You’ve probably seen The Force Awakens one, two, or fifteen times and now you have options to relive the story in book form. There’s the adult novelization by Alan Dean Foster, Rey’s Story from Elizabeth Schaefer, and now also available in physical book form is Star Wars The Force Awakens: A Junior Novel by Michael Kogge.
While aimed at readers aged 8-12, the junior novelization of The Force Awakens can be a fun read for teens and adults alike. It may be short on beautiful turns of phrase like those that popped up sporadically in the adult novelization, but the language isn’t patronizing either. There are several sentences that are actually exactly the same in both books. According to Kogge’s website he had a draft of the movie’s script as well as a draft of Foster’s novelization as resources while writing.
I’m all for a book’s opportunity to include additional scenes and explore perspectives of the story. And a few of those turn up in this junior novel. There are not as many as what you’ll find in the Foster take, but in Kogge’s version the flow is better and the character behavior is more on point with what was presented in the movie.
Rey’s practicality especially shines through and a short passage not featured in the other books shows how Rey copes with an upsetting dream. When it comes to the vision Rey sees later in the story, it’s one of the more clear descriptions to appear in the books. There’s a bit on how Kylo Ren’s mind probing works – both from Kylo’s and Rey’s experiences. We also get some insight via Finn into what general members of the First Order are told about galactic history. So the world-building continues.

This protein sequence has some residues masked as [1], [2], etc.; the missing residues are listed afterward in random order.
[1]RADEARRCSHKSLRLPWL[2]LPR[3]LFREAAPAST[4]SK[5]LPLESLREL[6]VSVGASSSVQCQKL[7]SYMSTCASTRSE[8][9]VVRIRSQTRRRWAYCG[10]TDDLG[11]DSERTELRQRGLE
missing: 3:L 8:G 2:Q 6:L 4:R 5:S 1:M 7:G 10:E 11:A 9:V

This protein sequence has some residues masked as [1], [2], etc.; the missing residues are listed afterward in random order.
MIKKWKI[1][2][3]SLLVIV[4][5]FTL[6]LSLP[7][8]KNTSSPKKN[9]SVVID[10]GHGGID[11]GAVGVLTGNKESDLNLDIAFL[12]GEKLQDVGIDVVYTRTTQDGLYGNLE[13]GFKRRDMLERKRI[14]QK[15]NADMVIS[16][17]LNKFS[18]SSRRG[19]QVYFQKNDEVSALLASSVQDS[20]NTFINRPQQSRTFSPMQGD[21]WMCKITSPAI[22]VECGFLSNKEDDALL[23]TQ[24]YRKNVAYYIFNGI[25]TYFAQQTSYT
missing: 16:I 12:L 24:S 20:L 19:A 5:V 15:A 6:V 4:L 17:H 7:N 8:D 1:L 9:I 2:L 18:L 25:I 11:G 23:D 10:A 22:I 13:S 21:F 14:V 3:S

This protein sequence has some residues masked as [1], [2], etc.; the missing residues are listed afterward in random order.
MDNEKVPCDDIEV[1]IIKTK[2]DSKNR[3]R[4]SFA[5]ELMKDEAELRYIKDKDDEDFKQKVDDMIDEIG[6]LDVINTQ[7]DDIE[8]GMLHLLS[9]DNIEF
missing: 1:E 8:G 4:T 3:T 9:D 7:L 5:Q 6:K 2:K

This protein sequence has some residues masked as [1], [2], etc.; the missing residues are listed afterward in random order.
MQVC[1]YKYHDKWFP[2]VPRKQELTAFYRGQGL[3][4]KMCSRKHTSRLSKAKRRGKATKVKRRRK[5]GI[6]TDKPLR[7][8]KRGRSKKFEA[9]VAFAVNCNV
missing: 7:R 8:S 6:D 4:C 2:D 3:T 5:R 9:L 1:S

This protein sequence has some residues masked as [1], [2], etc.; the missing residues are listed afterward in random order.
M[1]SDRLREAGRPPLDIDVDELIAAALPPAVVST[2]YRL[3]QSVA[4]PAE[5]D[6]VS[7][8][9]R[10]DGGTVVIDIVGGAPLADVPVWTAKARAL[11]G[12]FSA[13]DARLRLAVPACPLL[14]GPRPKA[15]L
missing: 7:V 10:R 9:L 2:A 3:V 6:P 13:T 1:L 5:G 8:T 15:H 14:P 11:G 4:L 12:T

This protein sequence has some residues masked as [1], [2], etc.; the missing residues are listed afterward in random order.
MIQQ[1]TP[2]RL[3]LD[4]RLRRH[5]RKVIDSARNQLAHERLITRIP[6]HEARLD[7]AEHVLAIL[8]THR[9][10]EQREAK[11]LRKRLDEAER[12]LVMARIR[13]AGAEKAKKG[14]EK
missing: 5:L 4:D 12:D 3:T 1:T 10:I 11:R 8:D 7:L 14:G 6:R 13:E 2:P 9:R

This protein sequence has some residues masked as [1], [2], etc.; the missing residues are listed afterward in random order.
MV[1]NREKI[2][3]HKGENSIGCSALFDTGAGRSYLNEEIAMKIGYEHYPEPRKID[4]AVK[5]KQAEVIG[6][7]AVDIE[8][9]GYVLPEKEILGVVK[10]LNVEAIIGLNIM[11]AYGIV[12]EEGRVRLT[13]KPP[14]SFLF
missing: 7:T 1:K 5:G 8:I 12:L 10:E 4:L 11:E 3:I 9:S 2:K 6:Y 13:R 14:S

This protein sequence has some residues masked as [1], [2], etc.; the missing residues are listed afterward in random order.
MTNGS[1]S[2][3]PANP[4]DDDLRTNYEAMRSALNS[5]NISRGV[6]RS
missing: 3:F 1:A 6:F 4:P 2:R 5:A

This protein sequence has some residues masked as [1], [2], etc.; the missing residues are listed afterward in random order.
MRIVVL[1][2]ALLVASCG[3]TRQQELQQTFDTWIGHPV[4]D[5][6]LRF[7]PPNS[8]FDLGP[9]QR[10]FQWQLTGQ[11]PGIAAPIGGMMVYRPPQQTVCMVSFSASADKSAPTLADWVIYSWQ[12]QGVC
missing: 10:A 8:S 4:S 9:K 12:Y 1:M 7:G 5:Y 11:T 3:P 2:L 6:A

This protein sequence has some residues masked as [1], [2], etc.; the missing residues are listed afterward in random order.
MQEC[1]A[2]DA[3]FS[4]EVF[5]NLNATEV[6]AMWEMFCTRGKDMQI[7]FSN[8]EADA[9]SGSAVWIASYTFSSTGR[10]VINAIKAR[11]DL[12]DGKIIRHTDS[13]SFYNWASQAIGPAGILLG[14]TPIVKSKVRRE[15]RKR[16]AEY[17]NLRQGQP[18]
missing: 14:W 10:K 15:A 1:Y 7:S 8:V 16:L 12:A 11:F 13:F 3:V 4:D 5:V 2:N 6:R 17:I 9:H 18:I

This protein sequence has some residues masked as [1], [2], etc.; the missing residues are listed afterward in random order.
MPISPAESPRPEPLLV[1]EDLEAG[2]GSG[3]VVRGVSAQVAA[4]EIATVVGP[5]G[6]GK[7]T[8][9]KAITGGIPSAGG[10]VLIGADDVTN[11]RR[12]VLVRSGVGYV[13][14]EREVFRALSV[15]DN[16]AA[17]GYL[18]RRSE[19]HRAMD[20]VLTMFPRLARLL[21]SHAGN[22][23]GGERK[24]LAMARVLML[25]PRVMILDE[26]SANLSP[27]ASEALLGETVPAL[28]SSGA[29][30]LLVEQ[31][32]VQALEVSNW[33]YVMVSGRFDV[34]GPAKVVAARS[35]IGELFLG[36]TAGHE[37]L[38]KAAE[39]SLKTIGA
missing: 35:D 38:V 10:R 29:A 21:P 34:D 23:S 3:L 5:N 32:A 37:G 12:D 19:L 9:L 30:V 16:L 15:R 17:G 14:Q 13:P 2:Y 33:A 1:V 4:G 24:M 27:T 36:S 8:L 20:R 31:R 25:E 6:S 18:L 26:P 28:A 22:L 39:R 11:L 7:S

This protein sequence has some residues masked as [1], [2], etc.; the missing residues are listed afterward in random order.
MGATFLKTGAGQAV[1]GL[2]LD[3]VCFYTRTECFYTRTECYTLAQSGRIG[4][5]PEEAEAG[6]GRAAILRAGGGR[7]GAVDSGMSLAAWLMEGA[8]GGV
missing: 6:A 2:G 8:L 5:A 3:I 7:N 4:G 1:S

8 to 16 pages (depending on which edition you get) of color photos with captions are included about midway through the book, which I would advise skipping until you’re done reading if you or a youngling reading along has in fact not seen the movie yet as it does spoil some plot points. The deluxe edition is small with a nice paper over board hard cover with glossy coating on the lightsabers, lasers, and Star Wars logo.
Overall it’s a concise, well-done adaptation of the seventh episode of Star Wars’ cinematic adventure. If I had to pick between this book and the adult novelization, I’d recommend this one for all ages.
The publisher provided FANgirl Blog a copy of this book.
- Review: Doctor Aphra, An Audiobook Original (Star Wars) - July 26, 2020
- Review: Bonds of Brass by Emily Skrutskie - April 7, 2020
- Review: The Art of The Rise of Skywalker - March 31, 2020